She will be born into a world of paradoxes--
heavens and hells; "women" and "men";
and endarkenment.
I will be her mother.

She will learn about her name
and the pain and fear and
centuries of weight it carries.
She will learn about her name
and the Mother of All Living.
She will learn that "mother" is not
synonymous with "rib"
or "sin"
or "hearkens".

To her, "mother" will mean

To her, "father" will mean

My secret sesame seed
will grow into a tree
with roots back to the sixth day of Creation--
with branches to a brighter day--
with a name that means
And she, too, will be mother.

 As the disgustingly ironic way of things would have it, that big, big day also happened to be the opening night of the show I was in at the time, Joyful Noise. And, as the sadistic fates decreed, my character's central conflict in the play was having her little daughter ripped away from her. 
I had no understudy. I had to perform. 
I had to waddle around in Depends, amniotic material still flowing out of me, and deliver every blessed line. I had to not tell anyone, because it might make me burst from the ache of it, and I had to sing the Coventry Carol ("lully lullay, thou little tiny child").

The reviewer that came that night said she didn't sympathize with or care for my character because I "cried too much." And that, my friends, was the cherry on top of the knee to my proverbial, achy groin.

Going to church was torture, and I had to leave more than once, choking down sobs as what seemed like every single other woman around me sat with their hands resting on their beautifully healthy, 8-month-pregnant bellies, or rocking their newborns, or chuckling at their toddlers. I tried not to feel sorry for myself, but, in a large way, I mostly felt sorry for my baby. Why didn't it get to experience life? Why didn't it let me love it longer?

But all this woe, this painful, painful woe-- was it all for naught? Of course not. I'm getting to the hopefully inspiring part. But it may not be all that inspiring after all, because I'm not especially wise, and I haven't figured this all out yet. I'm not going to pretend that I have. 

But I learned some things. I learned an awful lot about opening up. I learned how desperately and completely I love my husband-- that he's actually, literally, an angel (for Valentine's day, he wrote me a poem about Mother in Heaven and loss and motherhood that would make anyone weep. It's my prized possession). I learned that it's okay to let others in on your grief. I learned that sometimes the best thing to say to someone who's in deep, wordless pain is what my dear sister said to me: "I'm not going to say it's okay, because it's not. And I'm not going to say to feel better, because you won't for a long time. But I love you and I'm so, so sorry."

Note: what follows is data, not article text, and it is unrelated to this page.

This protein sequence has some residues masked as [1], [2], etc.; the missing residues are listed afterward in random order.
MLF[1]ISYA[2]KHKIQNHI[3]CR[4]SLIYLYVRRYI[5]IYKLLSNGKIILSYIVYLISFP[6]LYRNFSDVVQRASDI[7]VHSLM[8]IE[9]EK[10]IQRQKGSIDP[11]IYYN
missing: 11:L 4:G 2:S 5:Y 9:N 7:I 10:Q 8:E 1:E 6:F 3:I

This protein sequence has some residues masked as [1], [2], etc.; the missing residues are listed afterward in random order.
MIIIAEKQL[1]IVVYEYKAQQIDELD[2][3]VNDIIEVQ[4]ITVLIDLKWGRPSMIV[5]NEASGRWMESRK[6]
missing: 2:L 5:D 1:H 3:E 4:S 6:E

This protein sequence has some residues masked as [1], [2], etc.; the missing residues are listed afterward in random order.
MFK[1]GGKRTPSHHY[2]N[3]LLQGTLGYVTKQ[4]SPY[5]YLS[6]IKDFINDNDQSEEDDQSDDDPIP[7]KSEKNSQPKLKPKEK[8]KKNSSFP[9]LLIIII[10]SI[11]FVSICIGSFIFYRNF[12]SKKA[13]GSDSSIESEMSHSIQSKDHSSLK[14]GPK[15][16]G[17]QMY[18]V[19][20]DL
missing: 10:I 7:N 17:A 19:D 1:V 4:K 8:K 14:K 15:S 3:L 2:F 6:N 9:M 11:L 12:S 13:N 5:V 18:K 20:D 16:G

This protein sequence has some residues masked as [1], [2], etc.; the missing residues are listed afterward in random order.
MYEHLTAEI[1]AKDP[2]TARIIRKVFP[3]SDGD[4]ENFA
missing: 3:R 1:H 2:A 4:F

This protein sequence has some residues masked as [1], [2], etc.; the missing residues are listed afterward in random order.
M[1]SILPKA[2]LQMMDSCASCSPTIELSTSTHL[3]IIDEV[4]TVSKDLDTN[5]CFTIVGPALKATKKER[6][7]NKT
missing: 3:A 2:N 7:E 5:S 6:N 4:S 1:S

Most importantly, though, I think I learned a little bit more about what it means to be a mother. Yeah, I consider myself a mother now, because I had a little life in me, and that little life came out of me, even though I don't get to help it keep living. But that's not motherhood. 
Mothering, is, well, loving someone so purely and completely that they are, for all intents and purposes part of you, whether it's in the literal sense that many lucky ladies get to experience, or whether it's in the simple, beautiful sense of unconditional love. Motherhood is love in its purest form, and pure love, in my belief, is the love of Christ. And if He can gather us up like a hen gathers her chicks, can't we all mother in that same way? Can't we all love purely and absolutely and so wholly that we become one?
I certainly think so.

This Mother's Day, I'm honoring literal mothers everywhere, because they do great things and beautiful and selfless things. But I'm also honoring the mother-like love that every human being can cultivate and experience. Sometimes, unfortunately, we can only come to really recognize it through pain or grief or, even, loss. But it's so alive and so real, and because of that, I have no choice but to smile.

Love, hope, and happiness.


I want to carry you
and for you to carry me
the way voices are said to carry over water.

Just this morning on the shore,
I could hear two people talking quietly
in a rowboat on the far side of the lake.

They were talking about fishing,
then one changed the subject,
and, I swear, they began talking about you.

Billy Collins

that's all, folks